The Northern Ireland Secretary Karen Bradley said yesterday that killings by the British army and police during the Troubles were “not crimes”. Her comments are the latest in a underlying current of ignorance and lack of respect coming from certain British politicians and commemorators that needs to be exposed.

Ms Bradley made the comments while responding to a question from DUP MP Emma Little-Pengelly about legacy issues in Westminster. Ms Bradley said, “Over 90 per cent of the killings during the Troubles were at the hands of terrorists, every single one of those was a crime.”

“The fewer than ten per cent that were at the hands of the military and police were not crimes,” she added.

“They were people acting under orders and under instruction and fulfilling their duty in a dignified and appropriate way,” said Ms Bradley.

When it emerged quickly that her comments caused a great deal of criticism from all sides, she promptly returned to the British Parliament and made the following clarification.

“I referred to deaths during the Troubles caused by members of the security forces. The point I was seeking to convey was that the overwhelming majority of those who served carried out their duties with courage, professionalism and integrity and within the law,” she said.

Calls are mounting for Ms Bradley to step down as Secretary for Northern Ireland especially given that many have not seen her clarification as any kind of apology given the considerable anger of British actions during the troubles.

While it is certain that Ms Bradley’s position is untenable, there is a deeper problem which seems to be running in certain sections of British society about Ireland and has revealed itself in Brexit. The fact is that many commentators and politicians still see Ireland as some kind of colony or vassal state that has no business meddling in or indeed influencing outcomes of British political policy.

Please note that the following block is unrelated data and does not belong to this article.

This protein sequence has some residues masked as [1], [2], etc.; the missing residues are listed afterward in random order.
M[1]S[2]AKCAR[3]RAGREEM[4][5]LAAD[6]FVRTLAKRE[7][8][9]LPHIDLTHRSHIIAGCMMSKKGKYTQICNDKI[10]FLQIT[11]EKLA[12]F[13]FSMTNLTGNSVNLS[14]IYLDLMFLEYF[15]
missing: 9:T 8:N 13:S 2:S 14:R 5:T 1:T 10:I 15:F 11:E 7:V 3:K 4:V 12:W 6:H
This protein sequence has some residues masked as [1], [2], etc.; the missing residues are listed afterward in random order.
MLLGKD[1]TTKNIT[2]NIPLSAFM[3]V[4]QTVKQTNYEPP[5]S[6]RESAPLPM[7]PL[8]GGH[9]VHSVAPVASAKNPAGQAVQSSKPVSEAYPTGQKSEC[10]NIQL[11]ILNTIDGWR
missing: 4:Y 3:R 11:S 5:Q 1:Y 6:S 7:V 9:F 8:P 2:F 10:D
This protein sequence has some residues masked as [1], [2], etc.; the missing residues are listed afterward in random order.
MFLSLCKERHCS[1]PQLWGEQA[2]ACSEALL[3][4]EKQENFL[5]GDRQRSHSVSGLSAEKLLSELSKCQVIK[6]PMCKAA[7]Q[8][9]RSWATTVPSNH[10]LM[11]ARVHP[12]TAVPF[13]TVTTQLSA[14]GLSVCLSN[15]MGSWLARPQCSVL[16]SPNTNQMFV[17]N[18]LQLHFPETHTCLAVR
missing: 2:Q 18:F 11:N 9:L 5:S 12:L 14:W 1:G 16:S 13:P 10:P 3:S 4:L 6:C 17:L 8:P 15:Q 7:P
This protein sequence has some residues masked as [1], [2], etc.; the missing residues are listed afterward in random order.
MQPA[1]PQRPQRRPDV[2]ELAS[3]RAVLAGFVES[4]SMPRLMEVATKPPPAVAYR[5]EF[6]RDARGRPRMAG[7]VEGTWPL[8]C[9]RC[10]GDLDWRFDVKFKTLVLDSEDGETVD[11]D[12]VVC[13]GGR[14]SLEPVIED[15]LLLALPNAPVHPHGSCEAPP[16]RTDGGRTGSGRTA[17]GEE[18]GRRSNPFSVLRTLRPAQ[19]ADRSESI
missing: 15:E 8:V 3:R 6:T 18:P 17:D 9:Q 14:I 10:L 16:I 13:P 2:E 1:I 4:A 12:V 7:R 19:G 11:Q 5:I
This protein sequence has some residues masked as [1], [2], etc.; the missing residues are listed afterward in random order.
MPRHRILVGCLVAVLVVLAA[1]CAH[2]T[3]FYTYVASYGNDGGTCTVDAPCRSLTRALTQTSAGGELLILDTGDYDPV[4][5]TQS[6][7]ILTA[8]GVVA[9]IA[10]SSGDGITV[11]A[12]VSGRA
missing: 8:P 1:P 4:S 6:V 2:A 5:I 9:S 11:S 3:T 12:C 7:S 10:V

And it is up to all to all of us to expose these as both ignorant and dangerous if we are to continue to develop relations between the two states because like it not, Ireland is indeed a separate state to Britain and has been since 1922.

For the most part, it would do well for those who still see “Eire” in such way to pick up a history book and do some revision before making such ludicrous and inflammatory statements such as the ones made by Ms Bradley in this situation.

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    1. Part of the problem is that Irish history is not taught in UK schools, so therefore most people are unaware of the past actions that caused the Republic to happen, including the brutal behaviour of such British state organisations as the black & tans. I was unaware of Irish history until I moved from the UK to the Republic of Ireland, I found it extremely moving, and was left ashamed that the UK could act in such a manner. I would add that ignorance & arrogance leads eventually to conflict, not learning from past actions being a prime factor.

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